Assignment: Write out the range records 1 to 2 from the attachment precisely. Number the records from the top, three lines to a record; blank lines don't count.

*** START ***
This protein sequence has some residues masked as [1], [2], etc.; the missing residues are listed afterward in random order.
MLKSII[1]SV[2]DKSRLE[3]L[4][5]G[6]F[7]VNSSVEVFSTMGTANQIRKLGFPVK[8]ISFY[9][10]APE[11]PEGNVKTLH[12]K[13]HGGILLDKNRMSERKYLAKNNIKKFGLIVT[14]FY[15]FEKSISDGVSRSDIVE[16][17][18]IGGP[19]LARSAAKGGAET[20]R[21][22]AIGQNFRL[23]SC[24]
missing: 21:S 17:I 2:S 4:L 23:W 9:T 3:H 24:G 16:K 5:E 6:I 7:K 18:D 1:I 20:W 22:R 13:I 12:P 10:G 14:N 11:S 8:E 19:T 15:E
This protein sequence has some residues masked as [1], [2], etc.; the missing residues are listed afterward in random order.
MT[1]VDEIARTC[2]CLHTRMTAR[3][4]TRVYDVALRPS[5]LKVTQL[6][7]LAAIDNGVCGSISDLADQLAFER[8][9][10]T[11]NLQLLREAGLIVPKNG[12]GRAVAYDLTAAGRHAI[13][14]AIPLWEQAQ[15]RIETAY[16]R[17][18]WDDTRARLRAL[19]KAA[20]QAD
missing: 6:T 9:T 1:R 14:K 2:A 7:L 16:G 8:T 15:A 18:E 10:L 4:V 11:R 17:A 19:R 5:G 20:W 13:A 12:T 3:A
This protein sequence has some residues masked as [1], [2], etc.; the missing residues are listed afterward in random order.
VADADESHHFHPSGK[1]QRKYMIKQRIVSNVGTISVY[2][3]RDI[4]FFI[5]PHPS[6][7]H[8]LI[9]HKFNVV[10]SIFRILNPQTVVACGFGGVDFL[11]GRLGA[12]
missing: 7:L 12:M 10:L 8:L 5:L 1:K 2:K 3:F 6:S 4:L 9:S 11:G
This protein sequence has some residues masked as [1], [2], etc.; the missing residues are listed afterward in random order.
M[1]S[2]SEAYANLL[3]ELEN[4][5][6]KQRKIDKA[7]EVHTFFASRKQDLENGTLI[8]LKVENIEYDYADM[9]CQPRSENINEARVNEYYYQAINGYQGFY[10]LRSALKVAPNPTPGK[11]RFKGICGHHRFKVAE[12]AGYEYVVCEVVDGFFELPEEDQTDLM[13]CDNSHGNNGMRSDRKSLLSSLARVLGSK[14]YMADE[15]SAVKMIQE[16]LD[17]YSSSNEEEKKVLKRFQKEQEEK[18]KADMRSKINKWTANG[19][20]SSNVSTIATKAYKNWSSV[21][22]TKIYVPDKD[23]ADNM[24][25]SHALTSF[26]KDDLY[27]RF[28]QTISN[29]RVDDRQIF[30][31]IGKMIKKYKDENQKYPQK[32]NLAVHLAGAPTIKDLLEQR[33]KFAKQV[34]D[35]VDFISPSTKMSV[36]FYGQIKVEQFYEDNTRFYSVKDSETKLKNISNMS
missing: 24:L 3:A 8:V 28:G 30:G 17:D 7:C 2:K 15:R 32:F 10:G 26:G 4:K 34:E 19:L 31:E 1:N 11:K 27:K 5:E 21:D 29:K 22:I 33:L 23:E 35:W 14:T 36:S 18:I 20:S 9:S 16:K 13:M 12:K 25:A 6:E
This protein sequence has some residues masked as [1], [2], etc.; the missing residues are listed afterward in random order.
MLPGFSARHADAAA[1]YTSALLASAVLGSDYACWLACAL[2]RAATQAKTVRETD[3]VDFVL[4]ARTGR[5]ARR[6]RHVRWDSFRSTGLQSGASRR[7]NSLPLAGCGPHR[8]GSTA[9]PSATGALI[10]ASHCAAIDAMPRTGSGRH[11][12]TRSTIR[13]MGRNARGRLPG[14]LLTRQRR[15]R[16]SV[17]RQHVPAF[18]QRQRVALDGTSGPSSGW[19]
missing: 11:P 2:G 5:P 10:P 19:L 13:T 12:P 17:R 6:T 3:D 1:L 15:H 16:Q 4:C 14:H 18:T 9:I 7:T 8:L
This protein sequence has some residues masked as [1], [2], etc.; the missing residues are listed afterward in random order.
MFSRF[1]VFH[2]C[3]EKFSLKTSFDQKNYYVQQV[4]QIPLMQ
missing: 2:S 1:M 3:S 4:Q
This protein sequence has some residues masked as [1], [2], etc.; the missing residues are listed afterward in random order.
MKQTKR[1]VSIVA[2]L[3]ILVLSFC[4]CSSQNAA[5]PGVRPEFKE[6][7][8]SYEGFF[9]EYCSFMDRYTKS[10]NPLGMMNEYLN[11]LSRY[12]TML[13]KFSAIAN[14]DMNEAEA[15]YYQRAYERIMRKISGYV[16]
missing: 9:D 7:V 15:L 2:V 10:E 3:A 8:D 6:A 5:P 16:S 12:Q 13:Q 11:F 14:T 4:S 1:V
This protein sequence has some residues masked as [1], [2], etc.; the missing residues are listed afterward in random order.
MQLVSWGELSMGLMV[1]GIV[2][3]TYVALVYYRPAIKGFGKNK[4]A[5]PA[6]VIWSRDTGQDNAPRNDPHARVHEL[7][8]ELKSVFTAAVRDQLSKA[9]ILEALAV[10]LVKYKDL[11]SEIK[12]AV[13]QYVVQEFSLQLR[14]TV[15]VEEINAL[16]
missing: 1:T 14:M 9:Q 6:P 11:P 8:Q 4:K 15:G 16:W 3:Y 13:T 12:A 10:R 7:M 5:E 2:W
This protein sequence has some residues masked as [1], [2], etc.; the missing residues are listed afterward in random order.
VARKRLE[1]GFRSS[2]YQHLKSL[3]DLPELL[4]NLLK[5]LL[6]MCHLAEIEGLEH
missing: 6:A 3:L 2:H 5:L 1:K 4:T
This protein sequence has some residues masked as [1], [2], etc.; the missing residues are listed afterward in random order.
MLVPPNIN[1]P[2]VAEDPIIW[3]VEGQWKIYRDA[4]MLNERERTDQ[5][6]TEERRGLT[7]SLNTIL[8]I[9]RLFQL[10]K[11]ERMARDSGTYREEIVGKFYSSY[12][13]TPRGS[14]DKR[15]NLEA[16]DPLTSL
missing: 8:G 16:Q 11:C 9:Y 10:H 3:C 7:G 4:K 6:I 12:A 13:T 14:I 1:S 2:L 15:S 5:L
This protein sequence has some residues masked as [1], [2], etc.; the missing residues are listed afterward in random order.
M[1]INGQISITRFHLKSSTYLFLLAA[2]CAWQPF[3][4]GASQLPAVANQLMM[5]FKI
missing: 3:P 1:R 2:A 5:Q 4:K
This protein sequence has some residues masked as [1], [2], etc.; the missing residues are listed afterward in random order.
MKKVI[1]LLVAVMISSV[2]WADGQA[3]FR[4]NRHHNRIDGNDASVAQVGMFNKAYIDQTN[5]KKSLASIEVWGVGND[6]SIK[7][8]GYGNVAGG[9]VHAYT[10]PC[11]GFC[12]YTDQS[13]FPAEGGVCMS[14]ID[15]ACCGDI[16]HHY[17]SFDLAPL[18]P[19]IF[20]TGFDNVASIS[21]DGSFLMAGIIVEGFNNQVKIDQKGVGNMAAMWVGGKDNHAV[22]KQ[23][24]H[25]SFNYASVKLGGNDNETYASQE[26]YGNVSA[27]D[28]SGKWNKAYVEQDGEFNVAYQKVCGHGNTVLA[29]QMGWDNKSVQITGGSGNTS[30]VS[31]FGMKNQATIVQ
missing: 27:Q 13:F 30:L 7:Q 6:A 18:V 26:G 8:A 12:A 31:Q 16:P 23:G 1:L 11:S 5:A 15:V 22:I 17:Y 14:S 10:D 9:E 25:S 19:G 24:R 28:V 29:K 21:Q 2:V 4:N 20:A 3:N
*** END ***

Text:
This protein sequence has some residues masked as [1], [2], etc.; the missing residues are listed afterward in random order.
MLKSII[1]SV[2]DKSRLE[3]L[4][5]G[6]F[7]VNSSVEVFSTMGTANQIRKLGFPVK[8]ISFY[9][10]APE[11]PEGNVKTLH[12]K[13]HGGILLDKNRMSERKYLAKNNIKKFGLIVT[14]FY[15]FEKSISDGVSRSDIVE[16][17][18]IGGP[19]LARSAAKGGAET[20]R[21][22]AIGQNFRL[23]SC[24]
missing: 21:S 17:I 2:S 4:L 23:W 9:T 3:H 24:G 16:K 5:E 6:I 7:K 18:D 1:I 20:W 22:R 13:I 12:P 10:G 14:N 11:S 8:E 19:T 15:E
This protein sequence has some residues masked as [1], [2], etc.; the missing residues are listed afterward in random order.
MT[1]VDEIARTC[2]CLHTRMTAR[3][4]TRVYDVALRPS[5]LKVTQL[6][7]LAAIDNGVCGSISDLADQLAFER[8][9][10]T[11]NLQLLREAGLIVPKNG[12]GRAVAYDLTAAGRHAI[13][14]AIPLWEQAQ[15]RIETAY[16]R[17][18]WDDTRARLRAL[19]KAA[20]QAD
missing: 6:T 9:T 1:R 14:K 2:A 7:L 16:G 8:T 15:A 18:E 10:L 4:V 11:R 17:A 19:R 5:G 20:W 13:A 12:T 3:A